The latest figures confirmed a significant uptick in growth in November, before the emergence of Omicron and the implementation of Plan B. This is likely to be followed by a modest fall in output in December and January, as consumer caution to socialise and spend, and mounting staff absences limit activity.
The BCC’s Quarterly Economic Survey (QES) – the UK’s largest independent survey of business sentiment and a leading indicator of UK GDP growth – has shown the recovery stalled in the fourth quarter, with firms facing unprecedented inflationary pressures.
It is concerning that inflation is outpacing wages and if this disparity continues to increase as we predict, real household incomes will be squeezed further, dampening consumer spending, and weakening overall economic activity.
The UK economy will grow at a slower pace than expected with trade set to lag significantly behind the wider recovery, according to the British Chambers of Commerce’s (BCC) latest economic forecast. Concern over the Omicron variant is also expected to weigh on Q4 growth.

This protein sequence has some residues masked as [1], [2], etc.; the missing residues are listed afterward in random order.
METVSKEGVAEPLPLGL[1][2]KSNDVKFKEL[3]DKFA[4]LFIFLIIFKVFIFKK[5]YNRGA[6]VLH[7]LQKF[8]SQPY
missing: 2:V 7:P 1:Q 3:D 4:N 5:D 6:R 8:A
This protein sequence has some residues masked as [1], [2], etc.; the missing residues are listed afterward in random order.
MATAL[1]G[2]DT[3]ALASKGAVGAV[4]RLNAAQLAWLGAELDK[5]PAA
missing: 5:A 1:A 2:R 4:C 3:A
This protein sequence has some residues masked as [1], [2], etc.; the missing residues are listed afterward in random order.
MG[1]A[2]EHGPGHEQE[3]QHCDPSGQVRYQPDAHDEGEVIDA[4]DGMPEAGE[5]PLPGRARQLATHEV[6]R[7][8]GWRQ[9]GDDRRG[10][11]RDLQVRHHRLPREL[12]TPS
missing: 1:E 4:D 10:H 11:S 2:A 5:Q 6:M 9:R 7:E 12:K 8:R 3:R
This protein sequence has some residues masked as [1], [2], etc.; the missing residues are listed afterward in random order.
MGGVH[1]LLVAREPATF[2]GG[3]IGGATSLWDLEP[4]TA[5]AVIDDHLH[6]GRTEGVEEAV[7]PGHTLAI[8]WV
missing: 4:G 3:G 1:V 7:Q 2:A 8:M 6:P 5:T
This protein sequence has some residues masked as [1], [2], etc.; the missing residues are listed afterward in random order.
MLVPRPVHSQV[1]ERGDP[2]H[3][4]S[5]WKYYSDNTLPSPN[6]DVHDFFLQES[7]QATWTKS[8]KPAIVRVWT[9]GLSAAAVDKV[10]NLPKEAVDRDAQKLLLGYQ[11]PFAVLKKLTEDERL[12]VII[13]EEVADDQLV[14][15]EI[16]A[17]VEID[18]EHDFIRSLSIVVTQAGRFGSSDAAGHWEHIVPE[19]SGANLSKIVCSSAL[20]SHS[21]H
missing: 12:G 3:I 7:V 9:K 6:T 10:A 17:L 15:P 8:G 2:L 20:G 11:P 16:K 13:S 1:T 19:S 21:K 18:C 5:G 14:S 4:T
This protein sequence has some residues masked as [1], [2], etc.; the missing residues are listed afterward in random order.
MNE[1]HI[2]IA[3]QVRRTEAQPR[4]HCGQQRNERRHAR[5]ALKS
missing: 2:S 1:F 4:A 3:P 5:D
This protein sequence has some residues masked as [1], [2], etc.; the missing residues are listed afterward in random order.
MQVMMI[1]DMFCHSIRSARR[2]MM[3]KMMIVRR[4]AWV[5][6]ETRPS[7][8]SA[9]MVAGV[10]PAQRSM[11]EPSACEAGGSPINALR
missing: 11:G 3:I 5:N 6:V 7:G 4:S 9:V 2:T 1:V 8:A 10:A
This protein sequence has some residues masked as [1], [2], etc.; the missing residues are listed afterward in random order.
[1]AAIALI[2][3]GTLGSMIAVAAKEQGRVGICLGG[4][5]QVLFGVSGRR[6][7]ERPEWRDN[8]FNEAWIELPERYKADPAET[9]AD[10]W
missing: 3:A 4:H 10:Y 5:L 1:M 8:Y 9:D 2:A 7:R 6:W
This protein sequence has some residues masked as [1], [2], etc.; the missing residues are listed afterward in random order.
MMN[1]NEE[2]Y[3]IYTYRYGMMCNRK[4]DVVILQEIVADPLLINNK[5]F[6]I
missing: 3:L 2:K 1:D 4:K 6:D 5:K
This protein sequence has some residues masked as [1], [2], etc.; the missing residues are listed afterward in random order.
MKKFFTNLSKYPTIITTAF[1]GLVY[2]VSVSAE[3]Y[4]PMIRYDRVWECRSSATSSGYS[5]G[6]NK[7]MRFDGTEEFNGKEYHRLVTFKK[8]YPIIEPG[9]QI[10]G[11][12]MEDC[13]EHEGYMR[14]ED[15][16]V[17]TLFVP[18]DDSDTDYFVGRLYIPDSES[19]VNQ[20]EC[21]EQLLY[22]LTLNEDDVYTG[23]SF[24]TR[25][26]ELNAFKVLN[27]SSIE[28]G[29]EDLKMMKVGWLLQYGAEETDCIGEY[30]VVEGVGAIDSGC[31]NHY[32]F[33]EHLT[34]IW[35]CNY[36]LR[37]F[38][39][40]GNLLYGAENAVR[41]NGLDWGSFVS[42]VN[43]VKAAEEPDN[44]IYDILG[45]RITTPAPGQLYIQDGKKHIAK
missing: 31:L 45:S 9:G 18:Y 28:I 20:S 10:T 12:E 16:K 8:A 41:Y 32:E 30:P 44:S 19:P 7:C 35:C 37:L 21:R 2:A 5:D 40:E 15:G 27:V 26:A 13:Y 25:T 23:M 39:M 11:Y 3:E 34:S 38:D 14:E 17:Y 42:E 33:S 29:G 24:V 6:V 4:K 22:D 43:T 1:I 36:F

Commenting on the inflation statistics for October 2021, published today by the Office for National Statistics, Head of Economics at the BCC Suren Thiru, said:
“The latest data confirms that inflation is on a significant upward trajectory.
“October’s upturn was largely driven by rising household energy costs following the increase in Ofgem’s energy price cap, rising fuel prices and the partial reversal of the VAT reductions for hospitality and tourism which drove up restaurant and hotel prices."
While investments announced today will take time to bed in, Government should consider other action that will relieve immediate pressures, particularly on smaller businesses. This should include an urgent review of the shortage occupation list to allow for short-term visas in key sectors, and an SME energy price cap.